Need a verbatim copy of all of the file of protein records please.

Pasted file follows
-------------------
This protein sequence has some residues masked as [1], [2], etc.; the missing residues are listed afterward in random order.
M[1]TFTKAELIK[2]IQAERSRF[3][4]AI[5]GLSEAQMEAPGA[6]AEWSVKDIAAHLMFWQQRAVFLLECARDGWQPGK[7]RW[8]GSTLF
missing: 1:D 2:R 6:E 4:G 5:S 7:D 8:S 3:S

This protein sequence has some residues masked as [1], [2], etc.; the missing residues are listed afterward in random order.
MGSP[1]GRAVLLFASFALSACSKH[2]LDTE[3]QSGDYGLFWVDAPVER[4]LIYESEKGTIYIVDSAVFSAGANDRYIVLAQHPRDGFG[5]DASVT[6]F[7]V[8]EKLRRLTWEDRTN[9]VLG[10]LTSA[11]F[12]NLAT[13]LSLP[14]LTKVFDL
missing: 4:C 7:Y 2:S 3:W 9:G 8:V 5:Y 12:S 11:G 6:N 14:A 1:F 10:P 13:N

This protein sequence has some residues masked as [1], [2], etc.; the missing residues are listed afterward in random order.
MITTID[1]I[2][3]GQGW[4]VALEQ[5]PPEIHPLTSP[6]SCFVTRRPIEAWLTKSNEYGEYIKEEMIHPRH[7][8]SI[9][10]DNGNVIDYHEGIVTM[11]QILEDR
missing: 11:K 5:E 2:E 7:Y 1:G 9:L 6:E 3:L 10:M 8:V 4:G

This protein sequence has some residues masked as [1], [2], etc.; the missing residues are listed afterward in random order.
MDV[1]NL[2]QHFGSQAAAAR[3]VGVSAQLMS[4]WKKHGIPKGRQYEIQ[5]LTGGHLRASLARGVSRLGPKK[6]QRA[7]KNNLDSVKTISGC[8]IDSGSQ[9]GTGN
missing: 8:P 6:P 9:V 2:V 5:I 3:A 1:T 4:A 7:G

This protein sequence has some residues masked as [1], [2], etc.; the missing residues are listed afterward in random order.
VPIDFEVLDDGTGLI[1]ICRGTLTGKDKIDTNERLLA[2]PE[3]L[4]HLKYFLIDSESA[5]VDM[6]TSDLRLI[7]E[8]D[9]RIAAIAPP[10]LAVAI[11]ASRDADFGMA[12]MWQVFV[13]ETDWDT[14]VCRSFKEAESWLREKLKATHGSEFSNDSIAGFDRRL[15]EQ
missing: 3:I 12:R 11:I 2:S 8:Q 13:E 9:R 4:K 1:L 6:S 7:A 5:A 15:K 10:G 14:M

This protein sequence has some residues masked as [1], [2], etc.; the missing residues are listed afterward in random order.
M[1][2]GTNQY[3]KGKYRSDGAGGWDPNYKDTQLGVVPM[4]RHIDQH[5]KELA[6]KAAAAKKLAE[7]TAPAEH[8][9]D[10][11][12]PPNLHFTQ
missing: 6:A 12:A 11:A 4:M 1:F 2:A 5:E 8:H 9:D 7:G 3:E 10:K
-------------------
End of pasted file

This protein sequence has some residues masked as [1], [2], etc.; the missing residues are listed afterward in random order.
M[1]TFTKAELIK[2]IQAERSRF[3][4]AI[5]GLSEAQMEAPGA[6]AEWSVKDIAAHLMFWQQRAVFLLECARDGWQPGK[7]RW[8]GSTLF
missing: 1:D 2:R 6:E 4:G 5:S 7:D 8:S 3:S

This protein sequence has some residues masked as [1], [2], etc.; the missing residues are listed afterward in random order.
MGSP[1]GRAVLLFASFALSACSKH[2]LDTE[3]QSGDYGLFWVDAPVER[4]LIYESEKGTIYIVDSAVFSAGANDRYIVLAQHPRDGFG[5]DASVT[6]F[7]V[8]EKLRRLTWEDRTN[9]VLG[10]LTSA[11]F[12]NLAT[13]LSLP[14]LTKVFDL
missing: 4:C 7:Y 2:S 3:W 9:G 8:V 5:Y 12:S 11:G 6:N 14:A 1:F 10:P 13:N

This protein sequence has some residues masked as [1], [2], etc.; the missing residues are listed afterward in random order.
MITTID[1]I[2][3]GQGW[4]VALEQ[5]PPEIHPLTSP[6]SCFVTRRPIEAWLTKSNEYGEYIKEEMIHPRH[7][8]SI[9][10]DNGNVIDYHEGIVTM[11]QILEDR
missing: 11:K 5:E 2:E 7:Y 1:G 9:L 6:E 3:L 10:M 8:V 4:G

This protein sequence has some residues masked as [1], [2], etc.; the missing residues are listed afterward in random order.
MDV[1]NL[2]QHFGSQAAAAR[3]VGVSAQLMS[4]WKKHGIPKGRQYEIQ[5]LTGGHLRASLARGVSRLGPKK[6]QRA[7]KNNLDSVKTISGC[8]IDSGSQ[9]GTGN
missing: 8:P 6:P 9:V 2:V 5:I 3:A 1:T 4:A 7:G

This protein sequence has some residues masked as [1], [2], etc.; the missing residues are listed afterward in random order.
VPIDFEVLDDGTGLI[1]ICRGTLTGKDKIDTNERLLA[2]PE[3]L[4]HLKYFLIDSESA[5]VDM[6]TSDLRLI[7]E[8]D[9]RIAAIAPP[10]LAVAI[11]ASRDADFGMA[12]MWQVFV[13]ETDWDT[14]VCRSFKEAESWLREKLKATHGSEFSNDSIAGFDRRL[15]EQ
missing: 3:I 12:R 11:I 2:S 8:Q 13:E 9:R 4:K 1:L 6:S 7:A 5:A 15:K 10:G 14:M

This protein sequence has some residues masked as [1], [2], etc.; the missing residues are listed afterward in random order.
M[1][2]GTNQY[3]KGKYRSDGAGGWDPNYKDTQLGVVPM[4]RHIDQH[5]KELA[6]KAAAAKKLAE[7]TAPAEH[8][9]D[10][11][12]PPNLHFTQ
missing: 6:A 12:A 11:A 4:M 1:F 2:A 5:E 8:H 9:D 7:G 3:E 10:K